Getting strong as a 15-year-old boy or girl isn't just about trying to build huge muscles. It's also about learning proper exercise form and technique.
At this age, particularly during puberty, the focus should be on mastering the basics, working with your body type and gaining strength safely.
Keep the Focus on Strength
The first thing to understand about getting strong as a 15-year-old is that puberty factors into muscle growth. Before a teenager hits the later stage of puberty, they don't have the hormone levels, like testosterone, required to build muscle mass.
This later stage of puberty comes about at different rates for teenagers. At age 15, some teens will still be in the early stages of development. For instance, many boys' voices don't deepen until they get older, as their overall growth hasn't hit its peak. For others, puberty continues through their late teens and even early 20s.
Also, according to the American Academy of Pediatrics, girls tend to develop sooner than boys. Whereas girls experience rapid growth between the ages of 11 and 12, boys tend to hit puberty a couple of years later.
Thus, going to the gym, while healthy for a teenager, is going to have different desired outcomes than it would for adults. Because teens' bodies are still developing at age 15, the focus should be on gaining strength rather than building big muscles.
Read more: Why Is Exercise Important to Teenagers?
Proceed With Caution
A lack of testosterone isn't the only reason to avoid heavy lifting as a teen. A teenager has sections of cartilage called growth plates inside the ends of their bones. Growth plates are more delicate than the surrounding bones, muscles, tendons or ligaments, as well as weaker during periods of rapid growth.
Stanford Children's Health reports that too much weight may stress or damage the joints and ligaments, or even separate growth plates in a teen's growing body. Focusing on weight training and muscle strengthening rather than heavy lifting will help teens limit the risk of injury.
It's also important to partake in proper nutrition as a teenager, particularly after a weight lifting session. The Academy of Nutrition and Dietetics says active teens need about 0.45 to 0.6 grams of protein for each pound of body weight. In addition, eat a balanced diet that includes whole grains, healthy fats (such as avocado or olive oil) and a variety of colorful fruits and vegetables.
Strength Training for 15-Year-Olds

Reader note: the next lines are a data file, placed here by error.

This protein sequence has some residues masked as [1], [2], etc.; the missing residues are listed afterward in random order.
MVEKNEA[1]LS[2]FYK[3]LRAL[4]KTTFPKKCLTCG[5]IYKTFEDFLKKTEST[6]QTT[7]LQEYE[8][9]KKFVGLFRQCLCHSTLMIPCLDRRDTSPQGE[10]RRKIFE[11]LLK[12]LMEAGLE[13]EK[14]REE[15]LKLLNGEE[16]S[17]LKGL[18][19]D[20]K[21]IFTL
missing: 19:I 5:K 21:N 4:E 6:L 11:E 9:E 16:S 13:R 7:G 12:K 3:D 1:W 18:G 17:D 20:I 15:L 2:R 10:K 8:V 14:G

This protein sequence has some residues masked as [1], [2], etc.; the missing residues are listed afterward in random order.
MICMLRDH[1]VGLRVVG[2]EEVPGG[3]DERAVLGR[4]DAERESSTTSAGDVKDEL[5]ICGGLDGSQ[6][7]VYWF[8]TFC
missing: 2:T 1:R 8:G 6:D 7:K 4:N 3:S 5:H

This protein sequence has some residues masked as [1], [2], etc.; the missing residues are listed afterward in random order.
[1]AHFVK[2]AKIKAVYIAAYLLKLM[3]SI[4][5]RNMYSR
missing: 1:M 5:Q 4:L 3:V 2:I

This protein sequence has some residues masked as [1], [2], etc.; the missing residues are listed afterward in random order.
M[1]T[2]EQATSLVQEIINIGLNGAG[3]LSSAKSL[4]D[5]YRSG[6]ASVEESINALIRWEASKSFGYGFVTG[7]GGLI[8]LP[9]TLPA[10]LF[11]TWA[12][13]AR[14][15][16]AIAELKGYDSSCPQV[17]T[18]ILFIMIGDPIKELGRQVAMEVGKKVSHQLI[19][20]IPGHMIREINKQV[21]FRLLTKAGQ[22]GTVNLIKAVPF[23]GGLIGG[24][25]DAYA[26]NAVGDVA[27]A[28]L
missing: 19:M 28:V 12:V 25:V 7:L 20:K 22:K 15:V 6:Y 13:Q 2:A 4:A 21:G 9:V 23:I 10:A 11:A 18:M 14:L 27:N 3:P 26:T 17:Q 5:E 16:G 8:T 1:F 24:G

The Physical Activity Guidelines for Americans recommend that children 6 to 17 years old get at least 60 minutes of physical activity a day, as well as muscle-strengthening activity at least three days a week. The following exercises will help you incorporate your recommended minutes while getting strong as a 15-year-old boy or girl.
During each set, perform an average of eight to 15 repetitions of any particular exercise. Repeat for about three or four sets. This should take a total of 20 to 30 minutes. Here are several exercises to consider trying:
- Chest: Barbell or dumbbell bench press and incline bench press, dumbbell fly, chest dips, push-ups
- Back: Lat pull-downs, barbell or dumbbell rows, pull-ups, seated cable rows, deadlifts, dumbbell shrugs
- Quadriceps: Sumo and front squats, leg press, reverse and forward lunges, hack squats, goblet squats, machine leg extensions
- Hamstrings: Belly-down hamstring curls, straight-leg deadlift, good mornings
- Shoulders: Arnold press, side lateral raises, front raises, upright rows, military press, seated dumbbell or barbell press
- Arms: Bench dips, overhead dumbbell extensions, triceps dumbbell kickbacks, cable triceps extensions (for triceps), barbell or dumbbell curls, hammer curls, preacher curls, chin-ups (for biceps)
- Abs: Sit-ups, bicycle twists side to side, leg raises, Russian twists, planks
Note that you can incorporate body weight, weight machines, resistance bands, dumbbells and barbells. Just mix and match so you're doing different types of exercises. You may also wish to focus on one muscle group at a time on varying days. Or, you can make it a full-body workout and choose exercises from each muscle group.
- American Academy of Pediatrics: "Effects of Puberty on Sports Performance: What Parents Need to Know"
- Stanford Children's Health: "Weight Training for Teens"
- U.S. Department of Health & Human Services: "Physical Activity Guidelines for Americans"
- Teens Health from Nemours: "Strength Training"
- Academy of Nutrition and Dietetics: "How Teen Athletes Can Build Muscle with Protein"